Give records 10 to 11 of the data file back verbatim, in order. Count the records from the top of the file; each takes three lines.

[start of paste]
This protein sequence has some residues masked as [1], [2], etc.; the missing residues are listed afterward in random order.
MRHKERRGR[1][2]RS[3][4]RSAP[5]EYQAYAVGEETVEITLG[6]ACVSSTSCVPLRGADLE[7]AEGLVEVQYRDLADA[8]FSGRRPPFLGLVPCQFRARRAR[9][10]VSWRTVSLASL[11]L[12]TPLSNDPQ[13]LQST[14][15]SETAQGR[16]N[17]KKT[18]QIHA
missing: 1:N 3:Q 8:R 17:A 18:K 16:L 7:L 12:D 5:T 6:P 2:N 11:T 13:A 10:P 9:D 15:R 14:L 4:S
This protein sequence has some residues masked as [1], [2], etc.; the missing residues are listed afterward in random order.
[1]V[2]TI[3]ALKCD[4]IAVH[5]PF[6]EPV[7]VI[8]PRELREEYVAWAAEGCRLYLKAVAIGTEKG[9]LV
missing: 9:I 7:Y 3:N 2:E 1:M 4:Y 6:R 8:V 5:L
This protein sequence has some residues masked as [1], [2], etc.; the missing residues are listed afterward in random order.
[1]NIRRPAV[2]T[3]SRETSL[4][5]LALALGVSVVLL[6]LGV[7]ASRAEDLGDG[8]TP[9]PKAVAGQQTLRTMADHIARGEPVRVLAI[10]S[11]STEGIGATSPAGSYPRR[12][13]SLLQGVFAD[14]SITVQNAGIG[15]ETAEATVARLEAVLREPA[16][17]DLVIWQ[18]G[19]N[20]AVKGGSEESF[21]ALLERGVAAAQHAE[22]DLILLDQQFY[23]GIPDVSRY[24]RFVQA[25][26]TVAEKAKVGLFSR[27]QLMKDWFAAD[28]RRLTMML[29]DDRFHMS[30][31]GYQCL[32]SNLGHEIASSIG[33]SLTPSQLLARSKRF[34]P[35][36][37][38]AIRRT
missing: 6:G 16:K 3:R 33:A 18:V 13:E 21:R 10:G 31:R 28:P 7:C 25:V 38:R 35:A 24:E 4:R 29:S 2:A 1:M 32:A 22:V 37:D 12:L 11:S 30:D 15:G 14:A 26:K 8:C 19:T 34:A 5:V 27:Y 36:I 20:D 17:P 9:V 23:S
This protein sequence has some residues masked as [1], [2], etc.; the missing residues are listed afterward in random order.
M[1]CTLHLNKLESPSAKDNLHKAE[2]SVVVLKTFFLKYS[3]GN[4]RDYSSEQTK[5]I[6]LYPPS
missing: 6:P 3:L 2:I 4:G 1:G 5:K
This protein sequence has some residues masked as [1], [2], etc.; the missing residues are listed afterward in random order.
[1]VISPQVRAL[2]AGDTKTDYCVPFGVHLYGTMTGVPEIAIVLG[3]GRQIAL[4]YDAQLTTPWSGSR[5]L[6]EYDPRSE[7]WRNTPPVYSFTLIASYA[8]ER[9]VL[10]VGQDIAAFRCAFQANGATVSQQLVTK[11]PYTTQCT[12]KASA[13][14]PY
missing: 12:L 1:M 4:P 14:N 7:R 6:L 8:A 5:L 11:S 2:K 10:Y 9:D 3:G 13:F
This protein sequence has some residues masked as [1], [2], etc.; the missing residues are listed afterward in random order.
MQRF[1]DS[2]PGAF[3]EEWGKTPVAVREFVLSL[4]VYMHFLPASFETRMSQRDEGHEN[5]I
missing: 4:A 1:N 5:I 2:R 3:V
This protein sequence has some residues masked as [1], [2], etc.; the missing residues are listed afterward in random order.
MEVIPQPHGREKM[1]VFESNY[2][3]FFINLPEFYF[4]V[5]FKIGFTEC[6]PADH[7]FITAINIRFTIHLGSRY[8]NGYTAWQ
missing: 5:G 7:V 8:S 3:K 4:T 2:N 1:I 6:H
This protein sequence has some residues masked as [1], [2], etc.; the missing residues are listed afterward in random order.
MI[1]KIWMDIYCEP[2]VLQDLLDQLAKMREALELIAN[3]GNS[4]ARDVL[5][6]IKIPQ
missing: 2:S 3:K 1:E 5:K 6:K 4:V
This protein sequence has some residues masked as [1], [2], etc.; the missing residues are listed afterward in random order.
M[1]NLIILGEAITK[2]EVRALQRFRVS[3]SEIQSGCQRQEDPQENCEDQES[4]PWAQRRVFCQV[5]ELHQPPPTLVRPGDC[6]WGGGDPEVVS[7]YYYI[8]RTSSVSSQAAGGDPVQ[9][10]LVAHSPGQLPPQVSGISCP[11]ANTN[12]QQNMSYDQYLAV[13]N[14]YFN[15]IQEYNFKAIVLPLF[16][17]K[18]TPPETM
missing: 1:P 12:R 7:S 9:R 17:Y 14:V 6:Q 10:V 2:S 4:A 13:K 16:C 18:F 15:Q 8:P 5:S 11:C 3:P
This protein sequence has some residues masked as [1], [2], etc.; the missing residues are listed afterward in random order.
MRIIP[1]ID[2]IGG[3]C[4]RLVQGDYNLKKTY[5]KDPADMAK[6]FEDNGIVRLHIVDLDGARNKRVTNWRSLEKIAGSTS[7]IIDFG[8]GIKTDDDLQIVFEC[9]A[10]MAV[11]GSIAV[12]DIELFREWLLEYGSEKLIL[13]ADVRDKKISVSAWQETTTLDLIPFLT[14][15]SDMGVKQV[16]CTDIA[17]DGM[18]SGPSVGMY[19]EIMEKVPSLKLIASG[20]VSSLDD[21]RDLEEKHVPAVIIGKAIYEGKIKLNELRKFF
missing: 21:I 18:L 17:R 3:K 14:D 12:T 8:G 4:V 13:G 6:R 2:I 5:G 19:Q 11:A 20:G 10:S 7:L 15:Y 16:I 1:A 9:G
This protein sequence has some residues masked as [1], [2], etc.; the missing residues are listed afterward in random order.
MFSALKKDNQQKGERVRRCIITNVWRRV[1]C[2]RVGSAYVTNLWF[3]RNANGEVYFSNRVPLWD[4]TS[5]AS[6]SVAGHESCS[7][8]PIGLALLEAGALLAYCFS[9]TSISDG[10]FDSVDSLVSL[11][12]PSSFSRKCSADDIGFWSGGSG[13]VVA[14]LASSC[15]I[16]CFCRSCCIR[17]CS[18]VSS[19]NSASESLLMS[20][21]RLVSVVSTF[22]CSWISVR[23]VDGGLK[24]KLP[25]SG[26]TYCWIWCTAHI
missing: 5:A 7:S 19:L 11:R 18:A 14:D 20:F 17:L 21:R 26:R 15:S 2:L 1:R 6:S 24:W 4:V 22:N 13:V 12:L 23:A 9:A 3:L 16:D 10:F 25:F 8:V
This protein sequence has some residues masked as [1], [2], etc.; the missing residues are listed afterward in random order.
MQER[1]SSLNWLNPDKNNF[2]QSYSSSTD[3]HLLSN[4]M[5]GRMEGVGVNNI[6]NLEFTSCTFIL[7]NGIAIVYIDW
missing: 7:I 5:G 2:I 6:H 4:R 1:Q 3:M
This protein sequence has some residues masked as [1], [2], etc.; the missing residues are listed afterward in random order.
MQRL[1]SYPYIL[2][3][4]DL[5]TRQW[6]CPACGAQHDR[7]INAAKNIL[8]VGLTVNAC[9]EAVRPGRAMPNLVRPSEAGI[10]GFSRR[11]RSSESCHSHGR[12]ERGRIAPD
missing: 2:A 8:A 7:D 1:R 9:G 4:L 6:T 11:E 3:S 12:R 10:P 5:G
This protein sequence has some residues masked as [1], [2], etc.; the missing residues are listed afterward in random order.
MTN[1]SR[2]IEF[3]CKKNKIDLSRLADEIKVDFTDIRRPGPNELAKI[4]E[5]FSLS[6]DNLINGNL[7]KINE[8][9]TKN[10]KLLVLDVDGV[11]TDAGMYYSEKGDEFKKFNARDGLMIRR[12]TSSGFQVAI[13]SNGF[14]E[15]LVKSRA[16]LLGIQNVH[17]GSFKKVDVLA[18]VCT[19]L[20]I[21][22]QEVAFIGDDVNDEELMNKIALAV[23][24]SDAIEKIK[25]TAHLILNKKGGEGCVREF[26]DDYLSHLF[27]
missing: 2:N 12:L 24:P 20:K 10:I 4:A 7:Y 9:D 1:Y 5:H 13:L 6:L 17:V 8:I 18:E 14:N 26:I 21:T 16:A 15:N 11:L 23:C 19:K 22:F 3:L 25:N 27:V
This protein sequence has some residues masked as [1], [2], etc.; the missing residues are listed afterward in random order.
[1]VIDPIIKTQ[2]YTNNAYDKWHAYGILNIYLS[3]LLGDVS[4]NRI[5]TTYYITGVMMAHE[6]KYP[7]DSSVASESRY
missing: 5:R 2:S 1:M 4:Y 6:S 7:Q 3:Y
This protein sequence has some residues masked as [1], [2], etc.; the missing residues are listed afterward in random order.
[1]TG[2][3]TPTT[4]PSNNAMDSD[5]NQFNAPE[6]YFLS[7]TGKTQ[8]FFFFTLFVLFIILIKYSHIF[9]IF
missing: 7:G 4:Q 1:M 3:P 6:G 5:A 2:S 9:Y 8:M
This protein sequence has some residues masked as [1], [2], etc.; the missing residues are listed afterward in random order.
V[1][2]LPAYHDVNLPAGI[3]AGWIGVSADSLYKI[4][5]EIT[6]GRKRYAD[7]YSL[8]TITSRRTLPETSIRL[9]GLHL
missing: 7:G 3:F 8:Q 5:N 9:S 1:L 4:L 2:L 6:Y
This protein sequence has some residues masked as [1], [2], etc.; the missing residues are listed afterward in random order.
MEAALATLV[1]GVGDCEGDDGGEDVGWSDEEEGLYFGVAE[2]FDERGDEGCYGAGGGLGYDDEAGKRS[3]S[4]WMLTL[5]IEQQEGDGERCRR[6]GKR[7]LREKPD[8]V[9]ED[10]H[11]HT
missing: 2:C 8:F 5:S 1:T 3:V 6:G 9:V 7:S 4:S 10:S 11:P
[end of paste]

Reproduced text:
This protein sequence has some residues masked as [1], [2], etc.; the missing residues are listed afterward in random order.
MRIIP[1]ID[2]IGG[3]C[4]RLVQGDYNLKKTY[5]KDPADMAK[6]FEDNGIVRLHIVDLDGARNKRVTNWRSLEKIAGSTS[7]IIDFG[8]GIKTDDDLQIVFEC[9]A[10]MAV[11]GSIAV[12]DIELFREWLLEYGSEKLIL[13]ADVRDKKISVSAWQETTTLDLIPFLT[14][15]SDMGVKQV[16]CTDIA[17]DGM[18]SGPSVGMY[19]EIMEKVPSLKLIASG[20]VSSLDD[21]RDLEEKHVPAVIIGKAIYEGKIKLNELRKFF
missing: 21:I 18:L 17:R 3:K 14:D 12:T 8:G 4:V 13:G 6:R 2:I 5:G 19:Q 11:A 20:G 10:S 7:L 15:Y 16:I 1:A 9:G
This protein sequence has some residues masked as [1], [2], etc.; the missing residues are listed afterward in random order.
MFSALKKDNQQKGERVRRCIITNVWRRV[1]C[2]RVGSAYVTNLWF[3]RNANGEVYFSNRVPLWD[4]TS[5]AS[6]SVAGHESCS[7][8]PIGLALLEAGALLAYCFS[9]TSISDG[10]FDSVDSLVSL[11][12]PSSFSRKCSADDIGFWSGGSG[13]VVA[14]LASSC[15]I[16]CFCRSCCIR[17]CS[18]VSS[19]NSASESLLMS[20][21]RLVSVVSTF[22]CSWISVR[23]VDGGLK[24]KLP[25]SG[26]TYCWIWCTAHI
missing: 5:A 7:S 19:L 11:R 18:A 14:D 20:F 17:L 21:R 26:R 15:S 2:L 1:R 6:S 24:W 4:V 22:N 13:V 12:L 23:A 9:A 3:L 16:D 10:F 25:F 8:V